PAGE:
The Crown's Treaty Commissioner, William Robinson, promised that we could retain, for our own use and benefit, reasonable reservations. Unfortunately, the man he employed to write the description of the reservations in the Treaty document made a crucial mistake in translation. The Chiefs used the Ojibway word tibadagun to mean a "league"; he translated the word as a "mile" and a league is about three miles long. As a result, the reservations described in the treaty document were about one-ninth the size the Chiefs intended. We know this partly because in 1852, when the survey of the Thessalon reservation was done, the same man acknowledged his mistake in his survey diary, and so did the surveyor.
The lakeshore boundary of the reservation was "adjusted" to take in our essential fishing village and maple sugar bush about ten miles instead of the four miles described in the treaty document. But a second survey team was apparently not told about the problem, and the inland boundaries of the reservation are only four miles long, instead of the twelve miles that a survey in leagues would have produced. The Government of Canada has accepted our boundary claim for negotiation, and talks are proceeding. The Government of Ontario has not.
The Chiefs understood, at the time of the Treaty, that we would be able to continue our hunting and fishing way of life. By 1850, that included a large commercial fishery. Within a very few years, the fisheries had been licensed out to non-Ojibway commercial fishermen, and their overfishing collapsed the formerly abundant fish stocks. By the late 1805, our hunters were being prosecuted under provincial gamelaws, and this continued until the 1950s. Our fishermen continued to be prosecuted, despite the Crown's treaty promises, until the early 1980s.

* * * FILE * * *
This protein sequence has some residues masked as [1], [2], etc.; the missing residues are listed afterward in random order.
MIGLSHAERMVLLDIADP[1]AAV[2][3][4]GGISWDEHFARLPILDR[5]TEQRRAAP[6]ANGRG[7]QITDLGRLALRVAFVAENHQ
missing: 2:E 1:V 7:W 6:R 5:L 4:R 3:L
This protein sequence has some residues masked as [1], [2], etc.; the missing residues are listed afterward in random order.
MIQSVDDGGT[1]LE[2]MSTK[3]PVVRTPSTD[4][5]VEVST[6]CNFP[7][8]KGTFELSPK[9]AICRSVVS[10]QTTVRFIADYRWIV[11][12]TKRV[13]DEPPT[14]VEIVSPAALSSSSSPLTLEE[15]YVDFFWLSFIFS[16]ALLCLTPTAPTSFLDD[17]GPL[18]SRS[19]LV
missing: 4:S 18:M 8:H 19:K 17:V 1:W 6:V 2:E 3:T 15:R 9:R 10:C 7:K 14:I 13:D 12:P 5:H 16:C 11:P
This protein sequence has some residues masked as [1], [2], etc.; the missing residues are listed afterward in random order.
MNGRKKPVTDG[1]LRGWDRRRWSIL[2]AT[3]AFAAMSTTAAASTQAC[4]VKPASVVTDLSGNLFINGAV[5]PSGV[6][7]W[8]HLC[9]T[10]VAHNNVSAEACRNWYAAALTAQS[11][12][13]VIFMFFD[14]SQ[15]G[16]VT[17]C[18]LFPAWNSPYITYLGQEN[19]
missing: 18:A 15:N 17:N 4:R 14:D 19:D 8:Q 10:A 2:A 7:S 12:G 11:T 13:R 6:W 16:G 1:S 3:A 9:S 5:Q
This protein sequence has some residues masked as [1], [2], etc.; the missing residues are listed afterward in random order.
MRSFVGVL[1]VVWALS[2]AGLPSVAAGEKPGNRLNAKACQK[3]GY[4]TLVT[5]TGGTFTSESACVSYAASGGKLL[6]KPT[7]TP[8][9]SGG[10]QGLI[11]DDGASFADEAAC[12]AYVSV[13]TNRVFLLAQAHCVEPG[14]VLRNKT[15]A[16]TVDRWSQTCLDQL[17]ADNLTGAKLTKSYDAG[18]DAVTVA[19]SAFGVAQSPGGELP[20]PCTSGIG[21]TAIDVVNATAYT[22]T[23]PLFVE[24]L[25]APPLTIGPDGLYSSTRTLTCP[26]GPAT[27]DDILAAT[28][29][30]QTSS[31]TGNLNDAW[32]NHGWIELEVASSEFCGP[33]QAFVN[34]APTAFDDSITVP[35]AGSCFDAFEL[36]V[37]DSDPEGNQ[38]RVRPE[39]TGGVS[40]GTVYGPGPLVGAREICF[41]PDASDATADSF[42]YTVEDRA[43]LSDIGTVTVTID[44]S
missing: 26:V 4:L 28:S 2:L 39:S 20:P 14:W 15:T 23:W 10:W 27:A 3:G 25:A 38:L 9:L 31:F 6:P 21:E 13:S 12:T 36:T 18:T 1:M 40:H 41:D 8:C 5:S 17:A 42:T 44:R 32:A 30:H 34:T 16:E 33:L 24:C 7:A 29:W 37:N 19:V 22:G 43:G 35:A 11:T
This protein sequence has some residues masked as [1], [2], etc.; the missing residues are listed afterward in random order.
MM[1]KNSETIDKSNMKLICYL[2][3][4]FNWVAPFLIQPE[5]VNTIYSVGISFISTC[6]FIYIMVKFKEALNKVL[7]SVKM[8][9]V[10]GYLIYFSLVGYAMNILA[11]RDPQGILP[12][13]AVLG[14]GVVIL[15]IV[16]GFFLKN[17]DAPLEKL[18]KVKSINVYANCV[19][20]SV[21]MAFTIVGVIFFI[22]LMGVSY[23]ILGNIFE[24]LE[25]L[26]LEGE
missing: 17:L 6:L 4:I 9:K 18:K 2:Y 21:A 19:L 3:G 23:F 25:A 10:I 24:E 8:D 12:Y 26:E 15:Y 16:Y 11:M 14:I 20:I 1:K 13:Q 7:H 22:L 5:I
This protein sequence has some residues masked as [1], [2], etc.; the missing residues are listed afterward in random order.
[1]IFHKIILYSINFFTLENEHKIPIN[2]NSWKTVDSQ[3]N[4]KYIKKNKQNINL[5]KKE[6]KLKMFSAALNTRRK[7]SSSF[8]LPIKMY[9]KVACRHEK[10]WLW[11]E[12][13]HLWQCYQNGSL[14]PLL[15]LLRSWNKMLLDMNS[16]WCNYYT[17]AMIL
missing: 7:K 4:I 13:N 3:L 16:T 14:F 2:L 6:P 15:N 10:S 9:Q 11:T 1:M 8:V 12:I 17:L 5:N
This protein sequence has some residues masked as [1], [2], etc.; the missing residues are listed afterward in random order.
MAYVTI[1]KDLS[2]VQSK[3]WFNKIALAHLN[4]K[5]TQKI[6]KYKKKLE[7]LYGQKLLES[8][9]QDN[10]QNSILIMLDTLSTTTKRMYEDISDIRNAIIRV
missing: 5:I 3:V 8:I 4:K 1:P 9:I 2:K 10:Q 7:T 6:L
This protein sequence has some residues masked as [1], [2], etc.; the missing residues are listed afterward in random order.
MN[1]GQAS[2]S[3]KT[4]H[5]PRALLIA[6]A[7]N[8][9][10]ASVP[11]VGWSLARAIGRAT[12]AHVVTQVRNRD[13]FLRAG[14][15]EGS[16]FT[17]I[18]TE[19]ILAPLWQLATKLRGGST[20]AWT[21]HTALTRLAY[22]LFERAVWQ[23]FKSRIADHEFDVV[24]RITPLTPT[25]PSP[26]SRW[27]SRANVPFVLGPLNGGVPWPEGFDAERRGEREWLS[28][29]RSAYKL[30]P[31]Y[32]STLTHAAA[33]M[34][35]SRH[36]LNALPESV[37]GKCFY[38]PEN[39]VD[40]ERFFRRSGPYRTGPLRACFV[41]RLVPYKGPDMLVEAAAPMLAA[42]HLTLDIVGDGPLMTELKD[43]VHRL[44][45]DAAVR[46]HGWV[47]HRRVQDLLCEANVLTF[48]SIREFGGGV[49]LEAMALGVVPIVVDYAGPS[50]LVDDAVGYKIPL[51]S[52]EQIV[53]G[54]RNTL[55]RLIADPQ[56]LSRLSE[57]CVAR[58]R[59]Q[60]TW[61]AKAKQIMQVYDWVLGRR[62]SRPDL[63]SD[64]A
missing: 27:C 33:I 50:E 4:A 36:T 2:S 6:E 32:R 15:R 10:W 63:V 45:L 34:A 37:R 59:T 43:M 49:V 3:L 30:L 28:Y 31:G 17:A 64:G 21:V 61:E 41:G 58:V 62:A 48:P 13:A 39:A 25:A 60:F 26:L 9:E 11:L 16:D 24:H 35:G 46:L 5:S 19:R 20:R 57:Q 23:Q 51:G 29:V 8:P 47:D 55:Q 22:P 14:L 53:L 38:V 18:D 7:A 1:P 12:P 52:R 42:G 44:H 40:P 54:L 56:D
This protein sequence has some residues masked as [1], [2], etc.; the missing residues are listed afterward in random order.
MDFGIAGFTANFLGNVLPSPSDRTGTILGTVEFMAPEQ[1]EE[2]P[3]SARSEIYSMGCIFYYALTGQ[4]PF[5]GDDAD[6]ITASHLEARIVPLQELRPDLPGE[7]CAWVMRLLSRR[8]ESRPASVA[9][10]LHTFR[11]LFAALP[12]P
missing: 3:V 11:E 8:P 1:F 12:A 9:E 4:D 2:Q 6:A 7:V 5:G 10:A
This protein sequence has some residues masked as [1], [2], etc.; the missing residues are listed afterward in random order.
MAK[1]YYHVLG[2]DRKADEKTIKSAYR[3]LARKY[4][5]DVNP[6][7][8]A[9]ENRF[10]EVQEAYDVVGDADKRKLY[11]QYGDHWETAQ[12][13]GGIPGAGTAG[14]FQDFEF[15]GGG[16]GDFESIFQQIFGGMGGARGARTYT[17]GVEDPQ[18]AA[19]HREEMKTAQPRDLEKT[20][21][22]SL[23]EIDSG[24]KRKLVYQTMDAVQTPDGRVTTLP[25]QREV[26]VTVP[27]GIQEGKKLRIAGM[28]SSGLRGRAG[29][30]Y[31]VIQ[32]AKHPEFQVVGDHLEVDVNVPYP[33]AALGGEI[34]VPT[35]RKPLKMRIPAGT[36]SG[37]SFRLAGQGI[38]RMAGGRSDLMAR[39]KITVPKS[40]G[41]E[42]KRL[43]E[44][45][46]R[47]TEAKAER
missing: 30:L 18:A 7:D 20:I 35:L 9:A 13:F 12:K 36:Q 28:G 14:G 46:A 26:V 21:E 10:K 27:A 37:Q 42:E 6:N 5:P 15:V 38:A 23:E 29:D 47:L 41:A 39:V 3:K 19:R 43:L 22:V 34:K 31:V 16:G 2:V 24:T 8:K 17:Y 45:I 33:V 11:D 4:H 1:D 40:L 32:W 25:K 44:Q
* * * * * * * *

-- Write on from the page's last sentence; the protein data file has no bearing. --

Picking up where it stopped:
In 1859, there was a great deal of pressure around Sault Ste. Marie to have the large Garden River and Batchewana reservations opened up to logging. A young Superintendent General of Indian Affairs, Richard Pennefather, arrived with the Treaty annuity money that summer, and in the course of three days, secured the surrenders of the Garden River, Batchewana and Thessalon reservations. He probably didn't tell the people at Thessalon, when they agreed to leave their home and move to Garden River, that the Garden River reservation was now one-third the size it had been a day earlier. But that is not our most serious problem with the 1859 transaction.
The problem is that there are almost no records of it, and within a short time, a petition to the Crown from Thessalon stated that the people of Thessalon knew nothing of the surrender and had not taken part in it. The petition had at least as many names as the consent to the surrender, and the names are all different. There is no record that Thessalon people moved to Garden River. Instead, they continued to live in their fishing village at Thessalon Point, and in the 1880s, as the land was being sold, they managed to secure two square miles that included much of their sugar bush. That is today's "Thessalon Reserve. "
We recognize that the land sales of the 1880s resulted in real land rights for the people who bought land in good faith from the Government of Canada. We do not recognize that the 1859 "surrender" was valid, and we have serious problems with the administration of the land sales.
Negotiation Committee Members involved with the Boundary Claim are as follows: